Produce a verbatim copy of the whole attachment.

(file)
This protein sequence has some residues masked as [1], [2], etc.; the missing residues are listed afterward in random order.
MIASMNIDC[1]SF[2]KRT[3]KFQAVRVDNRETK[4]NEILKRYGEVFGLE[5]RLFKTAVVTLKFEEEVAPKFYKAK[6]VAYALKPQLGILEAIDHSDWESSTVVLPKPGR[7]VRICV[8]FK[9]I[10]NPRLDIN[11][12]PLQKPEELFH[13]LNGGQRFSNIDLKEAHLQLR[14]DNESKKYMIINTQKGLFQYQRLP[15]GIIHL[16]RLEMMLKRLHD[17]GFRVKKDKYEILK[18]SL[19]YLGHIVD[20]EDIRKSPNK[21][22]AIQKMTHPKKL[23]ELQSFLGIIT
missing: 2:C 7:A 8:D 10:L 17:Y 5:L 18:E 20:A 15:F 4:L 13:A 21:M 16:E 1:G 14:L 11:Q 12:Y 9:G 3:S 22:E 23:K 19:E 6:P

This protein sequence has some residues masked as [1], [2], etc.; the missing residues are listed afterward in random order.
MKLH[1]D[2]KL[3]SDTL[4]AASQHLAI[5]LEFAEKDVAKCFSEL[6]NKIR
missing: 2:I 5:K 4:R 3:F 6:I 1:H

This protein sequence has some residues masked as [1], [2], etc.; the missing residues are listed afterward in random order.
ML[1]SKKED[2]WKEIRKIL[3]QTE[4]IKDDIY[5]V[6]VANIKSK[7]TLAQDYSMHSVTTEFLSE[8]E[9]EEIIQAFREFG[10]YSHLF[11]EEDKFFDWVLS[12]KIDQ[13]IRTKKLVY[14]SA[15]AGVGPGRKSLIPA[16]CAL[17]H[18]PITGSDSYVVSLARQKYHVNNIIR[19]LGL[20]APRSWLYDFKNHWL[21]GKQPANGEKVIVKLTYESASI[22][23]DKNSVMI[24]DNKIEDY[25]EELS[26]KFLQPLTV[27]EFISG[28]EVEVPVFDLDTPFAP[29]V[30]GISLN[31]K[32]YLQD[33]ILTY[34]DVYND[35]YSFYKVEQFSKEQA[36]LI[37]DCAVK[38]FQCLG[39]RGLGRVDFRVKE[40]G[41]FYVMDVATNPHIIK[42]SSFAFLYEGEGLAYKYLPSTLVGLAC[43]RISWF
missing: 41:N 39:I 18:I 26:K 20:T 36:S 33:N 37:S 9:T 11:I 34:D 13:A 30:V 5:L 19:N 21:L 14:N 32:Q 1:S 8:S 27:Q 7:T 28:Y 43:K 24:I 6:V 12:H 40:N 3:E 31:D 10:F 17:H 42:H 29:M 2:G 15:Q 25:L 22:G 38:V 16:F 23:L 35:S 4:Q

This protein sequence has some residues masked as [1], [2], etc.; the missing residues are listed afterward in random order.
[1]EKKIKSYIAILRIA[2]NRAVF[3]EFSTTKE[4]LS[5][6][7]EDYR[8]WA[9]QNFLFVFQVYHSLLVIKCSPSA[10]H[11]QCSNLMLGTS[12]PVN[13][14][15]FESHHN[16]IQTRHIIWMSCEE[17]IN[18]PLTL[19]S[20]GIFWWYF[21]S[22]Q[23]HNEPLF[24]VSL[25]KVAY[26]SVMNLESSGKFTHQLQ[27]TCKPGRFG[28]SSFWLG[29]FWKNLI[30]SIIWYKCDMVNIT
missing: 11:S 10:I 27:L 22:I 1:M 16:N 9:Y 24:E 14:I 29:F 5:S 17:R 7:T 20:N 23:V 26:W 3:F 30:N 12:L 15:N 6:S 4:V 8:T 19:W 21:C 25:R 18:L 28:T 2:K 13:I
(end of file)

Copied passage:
This protein sequence has some residues masked as [1], [2], etc.; the missing residues are listed afterward in random order.
MIASMNIDC[1]SF[2]KRT[3]KFQAVRVDNRETK[4]NEILKRYGEVFGLE[5]RLFKTAVVTLKFEEEVAPKFYKAK[6]VAYALKPQLGILEAIDHSDWESSTVVLPKPGR[7]VRICV[8]FK[9]I[10]NPRLDIN[11][12]PLQKPEELFH[13]LNGGQRFSNIDLKEAHLQLR[14]DNESKKYMIINTQKGLFQYQRLP[15]GIIHL[16]RLEMMLKRLHD[17]GFRVKKDKYEILK[18]SL[19]YLGHIVD[20]EDIRKSPNK[21][22]AIQKMTHPKKL[23]ELQSFLGIIT
missing: 2:C 7:A 8:D 10:L 17:Y 5:L 18:E 20:A 15:F 4:L 13:A 21:M 16:E 1:G 14:L 11:Q 12:Y 9:G 3:S 22:E 23:K 19:E 6:P

This protein sequence has some residues masked as [1], [2], etc.; the missing residues are listed afterward in random order.
MKLH[1]D[2]KL[3]SDTL[4]AASQHLAI[5]LEFAEKDVAKCFSEL[6]NKIR
missing: 2:I 5:K 4:R 3:F 6:I 1:H

This protein sequence has some residues masked as [1], [2], etc.; the missing residues are listed afterward in random order.
ML[1]SKKED[2]WKEIRKIL[3]QTE[4]IKDDIY[5]V[6]VANIKSK[7]TLAQDYSMHSVTTEFLSE[8]E[9]EEIIQAFREFG[10]YSHLF[11]EEDKFFDWVLS[12]KIDQ[13]IRTKKLVY[14]SA[15]AGVGPGRKSLIPA[16]CAL[17]H[18]PITGSDSYVVSLARQKYHVNNIIR[19]LGL[20]APRSWLYDFKNHWL[21]GKQPANGEKVIVKLTYESASI[22][23]DKNSVMI[24]DNKIEDY[25]EELS[26]KFLQPLTV[27]EFISG[28]EVEVPVFDLDTPFAP[29]V[30]GISLN[31]K[32]YLQD[33]ILTY[34]DVYND[35]YSFYKVEQFSKEQA[36]LI[37]DCAVK[38]FQCLG[39]RGLGRVDFRVKE[40]G[41]FYVMDVATNPHIIK[42]SSFAFLYEGEGLAYKYLPSTLVGLAC[43]RISWF
missing: 41:N 39:I 18:I 26:K 20:T 36:S 33:N 37:S 9:T 11:I 34:D 13:A 30:V 5:L 19:N 21:L 14:N 32:Q 1:S 8:S 27:Q 7:T 28:Y 43:K 24:I 6:V 12:H 40:N 3:E 31:D 10:F 17:H 42:H 29:M 2:G 15:Q 25:L 22:G 38:V 16:F 23:L 35:S 4:Q

This protein sequence has some residues masked as [1], [2], etc.; the missing residues are listed afterward in random order.
[1]EKKIKSYIAILRIA[2]NRAVF[3]EFSTTKE[4]LS[5][6][7]EDYR[8]WA[9]QNFLFVFQVYHSLLVIKCSPSA[10]H[11]QCSNLMLGTS[12]PVN[13][14][15]FESHHN[16]IQTRHIIWMSCEE[17]IN[18]PLTL[19]S[20]GIFWWYF[21]S[22]Q[23]HNEPLF[24]VSL[25]KVAY[26]SVMNLESSGKFTHQLQ[27]TCKPGRFG[28]SSFWLG[29]FWKNLI[30]SIIWYKCDMVNIT
missing: 11:S 10:I 27:L 22:I 1:M 16:N 9:Y 24:E 14:I 29:F 5:S 17:R 7:T 20:N 23:V 26:W 3:F 30:N 12:L 15:N 6:S 4:V 8:T 19:W 21:C 25:R 18:L 28:T 2:K 13:I